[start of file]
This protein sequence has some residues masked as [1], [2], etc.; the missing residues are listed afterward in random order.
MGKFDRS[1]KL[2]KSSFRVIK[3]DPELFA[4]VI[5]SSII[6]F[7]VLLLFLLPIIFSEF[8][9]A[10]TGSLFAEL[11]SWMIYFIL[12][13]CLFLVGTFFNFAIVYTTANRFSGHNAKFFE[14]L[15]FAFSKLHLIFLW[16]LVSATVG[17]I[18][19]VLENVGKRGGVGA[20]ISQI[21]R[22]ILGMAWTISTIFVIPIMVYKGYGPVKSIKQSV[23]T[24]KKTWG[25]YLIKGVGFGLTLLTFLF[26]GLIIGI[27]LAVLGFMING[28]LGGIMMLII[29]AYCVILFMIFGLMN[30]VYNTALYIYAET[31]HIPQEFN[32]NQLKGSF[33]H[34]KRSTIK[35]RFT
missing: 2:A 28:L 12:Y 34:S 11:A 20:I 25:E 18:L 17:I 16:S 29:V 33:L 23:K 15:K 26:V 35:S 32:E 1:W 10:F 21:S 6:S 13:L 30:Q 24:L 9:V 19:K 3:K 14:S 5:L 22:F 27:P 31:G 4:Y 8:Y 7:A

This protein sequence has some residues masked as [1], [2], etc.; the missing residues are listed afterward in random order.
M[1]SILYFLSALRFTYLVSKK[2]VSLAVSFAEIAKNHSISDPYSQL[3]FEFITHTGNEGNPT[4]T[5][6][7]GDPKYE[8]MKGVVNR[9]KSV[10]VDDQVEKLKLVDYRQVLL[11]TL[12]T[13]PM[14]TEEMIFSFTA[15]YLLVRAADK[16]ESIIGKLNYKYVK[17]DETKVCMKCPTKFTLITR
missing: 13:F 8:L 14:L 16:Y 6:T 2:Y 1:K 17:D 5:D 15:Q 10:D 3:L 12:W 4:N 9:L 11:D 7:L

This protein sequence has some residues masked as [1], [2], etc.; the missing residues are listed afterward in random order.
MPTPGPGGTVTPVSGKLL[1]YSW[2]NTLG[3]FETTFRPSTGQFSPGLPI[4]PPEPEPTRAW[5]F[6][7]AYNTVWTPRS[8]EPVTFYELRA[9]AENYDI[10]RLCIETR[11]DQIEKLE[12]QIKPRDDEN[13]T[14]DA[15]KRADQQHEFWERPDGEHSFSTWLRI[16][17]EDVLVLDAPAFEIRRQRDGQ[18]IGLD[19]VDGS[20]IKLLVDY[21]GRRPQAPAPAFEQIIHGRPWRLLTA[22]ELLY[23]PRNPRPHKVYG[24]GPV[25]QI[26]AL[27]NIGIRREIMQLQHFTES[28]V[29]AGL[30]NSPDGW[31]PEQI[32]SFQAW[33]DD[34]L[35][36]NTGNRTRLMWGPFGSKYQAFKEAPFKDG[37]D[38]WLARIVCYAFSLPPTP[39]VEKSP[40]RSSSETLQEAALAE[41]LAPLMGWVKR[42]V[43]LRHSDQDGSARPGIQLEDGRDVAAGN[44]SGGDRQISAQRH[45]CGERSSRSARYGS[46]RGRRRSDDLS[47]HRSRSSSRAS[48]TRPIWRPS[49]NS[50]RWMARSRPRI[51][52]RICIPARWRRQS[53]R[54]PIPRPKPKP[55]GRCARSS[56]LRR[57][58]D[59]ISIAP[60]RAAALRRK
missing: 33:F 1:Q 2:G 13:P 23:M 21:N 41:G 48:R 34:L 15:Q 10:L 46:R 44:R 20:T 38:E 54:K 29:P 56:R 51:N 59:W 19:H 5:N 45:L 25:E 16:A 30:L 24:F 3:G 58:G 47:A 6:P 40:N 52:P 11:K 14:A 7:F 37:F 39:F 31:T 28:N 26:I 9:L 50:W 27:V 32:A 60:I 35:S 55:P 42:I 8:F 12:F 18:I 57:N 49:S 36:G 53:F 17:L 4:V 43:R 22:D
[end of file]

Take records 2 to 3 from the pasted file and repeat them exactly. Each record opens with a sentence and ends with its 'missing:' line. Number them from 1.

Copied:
This protein sequence has some residues masked as [1], [2], etc.; the missing residues are listed afterward in random order.
M[1]SILYFLSALRFTYLVSKK[2]VSLAVSFAEIAKNHSISDPYSQL[3]FEFITHTGNEGNPT[4]T[5][6][7]GDPKYE[8]MKGVVNR[9]KSV[10]VDDQVEKLKLVDYRQVLL[11]TL[12]T[13]PM[14]TEEMIFSFTA[15]YLLVRAADK[16]ESIIGKLNYKYVK[17]DETKVCMKCPTKFTLITR
missing: 13:F 8:L 14:L 16:Y 6:T 2:Y 1:K 17:D 5:D 15:Q 10:D 3:L 12:W 4:N 9:L 11:D 7:L

This protein sequence has some residues masked as [1], [2], etc.; the missing residues are listed afterward in random order.
MPTPGPGGTVTPVSGKLL[1]YSW[2]NTLG[3]FETTFRPSTGQFSPGLPI[4]PPEPEPTRAW[5]F[6][7]AYNTVWTPRS[8]EPVTFYELRA[9]AENYDI[10]RLCIETR[11]DQIEKLE[12]QIKPRDDEN[13]T[14]DA[15]KRADQQHEFWERPDGEHSFSTWLRI[16][17]EDVLVLDAPAFEIRRQRDGQ[18]IGLD[19]VDGS[20]IKLLVDY[21]GRRPQAPAPAFEQIIHGRPWRLLTA[22]ELLY[23]PRNPRPHKVYG[24]GPV[25]QI[26]AL[27]NIGIRREIMQLQHFTES[28]V[29]AGL[30]NSPDGW[31]PEQI[32]SFQAW[33]DD[34]L[35][36]NTGNRTRLMWGPFGSKYQAFKEAPFKDG[37]D[38]WLARIVCYAFSLPPTP[39]VEKSP[40]RSSSETLQEAALAE[41]LAPLMGWVKR[42]V[43]LRHSDQDGSARPGIQLEDGRDVAAGN[44]SGGDRQISAQRH[45]CGERSSRSARYGS[46]RGRRRSDDLS[47]HRSRSSSRAS[48]TRPIWRPS[49]NS[50]RWMARSRPRI[51][52]RICIPARWRRQS[53]R[54]PIPRPKPKP[55]GRCARSS[56]LRR[57][58]D[59]ISIAP[60]RAAALRRK
missing: 33:F 1:Q 2:G 13:P 23:M 21:N 41:G 48:R 34:L 15:Q 10:L 46:R 44:R 20:T 38:E 54:K 29:P 56:R 51:N 59:W 19:H 5:N 45:L 25:E 16:A 30:L 24:F 3:G 58:G 47:A 6:P 40:N 52:P 11:K 14:A 7:F 37:F 39:F 31:T 28:N 26:I 9:L 50:W 27:V 32:A 60:I 35:S 55:P 42:I 8:F 12:F 18:I 57:N 49:S 36:G 53:F 17:L 4:V 43:R 22:D